In addition, this report provides a wealth of well-documented examples. As a rule, these examples have generally been selected to illustrate the breadth of the topic in question, rather than to identify the most important areas of activity. That is, the appropriate spirit in which to view these examples is “let a thousand flowers bloom,” rather than one of “finding the prettiest flowers.” It is hoped that these examples will encourage students in the life sciences to start or to continue study in computer science that will enable them to be more effective users of computing in their future biological studies. In the opposite direction, the report seeks to describe a rich and diverse domain—biology—within which computer scientists can find worthy problems that challenge current knowledge in computing. It is hoped that this awareness will motivate interested computer scientists to learn about biological phenomena, data, experimentation, and the like—so that they can engage biologists more effectively.

To gather information on such a broad area, the committee took input from a wide variety of sources. The committee convened two workshops in March 2001 and May 2001, and committee members or staff attended relevant workshops sponsored by other groups. The committee mined the published literature extensively. It solicited input from other scientists known to be active in BioComp research. An early draft of the report was examined by a number of reviewers far larger than usual for National Research Council (NRC) reports, and the draft was modified in accordance with their extensive input, which helped the committee to sharpen its message and strengthen its presentation.

The result of these efforts is the first comprehensive NRC study that suggests a high-level intellectual structure for federal agencies for supporting work at the BioComp interface. Although workshop reports have been supported by individual agencies on the subject of computing applied to various aspects of biological inquiry, the NRC has not until now undertaken a study whose intent was to be inclusive.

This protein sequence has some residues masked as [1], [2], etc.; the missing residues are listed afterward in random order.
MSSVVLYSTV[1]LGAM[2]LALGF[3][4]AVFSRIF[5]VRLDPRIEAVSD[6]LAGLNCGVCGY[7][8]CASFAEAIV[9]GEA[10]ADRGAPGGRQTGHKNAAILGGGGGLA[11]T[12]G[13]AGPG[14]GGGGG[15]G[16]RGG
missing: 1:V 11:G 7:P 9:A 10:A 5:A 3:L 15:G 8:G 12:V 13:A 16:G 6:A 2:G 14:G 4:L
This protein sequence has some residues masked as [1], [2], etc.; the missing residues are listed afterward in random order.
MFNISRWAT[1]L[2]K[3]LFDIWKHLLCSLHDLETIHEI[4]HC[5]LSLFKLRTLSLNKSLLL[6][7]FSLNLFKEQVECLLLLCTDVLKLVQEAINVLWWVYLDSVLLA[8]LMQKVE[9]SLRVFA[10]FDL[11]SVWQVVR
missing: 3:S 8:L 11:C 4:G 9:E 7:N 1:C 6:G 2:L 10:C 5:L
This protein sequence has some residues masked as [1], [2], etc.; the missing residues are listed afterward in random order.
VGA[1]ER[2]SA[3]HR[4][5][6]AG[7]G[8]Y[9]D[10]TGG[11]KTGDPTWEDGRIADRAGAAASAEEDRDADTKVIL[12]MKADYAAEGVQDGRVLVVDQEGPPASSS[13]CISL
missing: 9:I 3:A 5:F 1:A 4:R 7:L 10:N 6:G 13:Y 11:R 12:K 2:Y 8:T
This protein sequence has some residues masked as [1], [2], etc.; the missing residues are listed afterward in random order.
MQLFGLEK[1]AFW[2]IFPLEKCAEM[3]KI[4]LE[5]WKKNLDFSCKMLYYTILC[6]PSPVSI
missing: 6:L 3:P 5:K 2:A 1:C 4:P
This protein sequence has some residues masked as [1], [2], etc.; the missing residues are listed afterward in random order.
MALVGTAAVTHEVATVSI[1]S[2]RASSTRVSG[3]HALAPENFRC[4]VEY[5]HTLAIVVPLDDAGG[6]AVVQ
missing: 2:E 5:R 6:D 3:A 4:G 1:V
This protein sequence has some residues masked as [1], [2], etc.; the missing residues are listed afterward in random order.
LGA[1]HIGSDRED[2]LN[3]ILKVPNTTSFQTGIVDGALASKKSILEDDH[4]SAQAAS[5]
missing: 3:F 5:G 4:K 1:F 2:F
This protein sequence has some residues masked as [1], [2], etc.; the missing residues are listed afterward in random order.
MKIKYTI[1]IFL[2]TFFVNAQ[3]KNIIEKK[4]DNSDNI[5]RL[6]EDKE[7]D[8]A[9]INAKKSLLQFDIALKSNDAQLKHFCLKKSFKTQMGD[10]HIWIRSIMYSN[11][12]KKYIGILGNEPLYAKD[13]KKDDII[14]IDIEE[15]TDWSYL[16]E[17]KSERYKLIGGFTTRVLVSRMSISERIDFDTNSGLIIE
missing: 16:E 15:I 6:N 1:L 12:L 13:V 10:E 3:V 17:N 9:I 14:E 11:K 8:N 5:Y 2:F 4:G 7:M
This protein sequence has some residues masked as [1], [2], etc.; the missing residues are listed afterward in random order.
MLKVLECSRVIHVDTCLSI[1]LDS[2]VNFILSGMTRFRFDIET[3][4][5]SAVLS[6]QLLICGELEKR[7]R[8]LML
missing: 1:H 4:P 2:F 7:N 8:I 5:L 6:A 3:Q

Within the NRC, the lead unit on this project was the Computer Science and Telecommunications Board (CSTB), and Marjory Blumenthal and Elizabeth Grossman launched the project. The committee also acknowledges with gratitude the contribution of the Board on Biology—Robin Schoen continued work on the project after Elizabeth Grossman's departure. Geoff Cohen and Mitch Waldrop, consultants to CSTB, made major substantive contributions to this report. A variety of project assistants, including D.C. Drake, Jennifer Bishop, Gloria Westbrook, and Margaret Huynh, provided research and administrative support. Finally, grateful thanks are offered to DARPA, NIH, NSF, and DOE for their financial support for this project as well as their patience in awaiting the final report. No single agency can respond to the challenges and opportunities at the interface, and the committee hopes that its analysis will facilitate agency efforts to define their own priorities, set their own path, and participate in what will be a continuing adventure along the frontier at this exciting and promising interface, which will continue to develop throughout the 21st century.

A Personal Note from the Chair

The committee found the scope of the study and the need to achieve an adequate level of balance in both directions around the BioComp interface to be a challenge. This challenge, I hope, has been met, but this was only possible due to the recruitment of an outstanding physicist turned computer science policy expert from the NRC. Specifically, after the original series of meetings, Herb Lin from the CSTB side of the NRC joined the effort, and most notably, followed up on the committee's earlier analyses by interviewing numerous individuals engaged in both biocomputing (applications of biology to computing) and computational biology (applications of computing to biology). This was invaluable, as was Herb's never ending enthusiasm, insight into the nature of the interdisciplinary discussions that are growing, and his willingness to engage in learning a lot about biology. The report could never have been completed without his persistence. His expertise in editing and analytical treatment of policy and technical material allowed us to sustain a broad vision. (Even with the length and breadth of this study, we were able to cover only selected areas at the interface.) The committee's efforts were sustained and accelerated by Herb's determination that we stay the course despite the size of the task, and by his insightful comments, criticisms, and suggestions on every aspect of the study and the report.

John Wooley, Chair

Committee on Frontiers at the Interface of Computing and Biology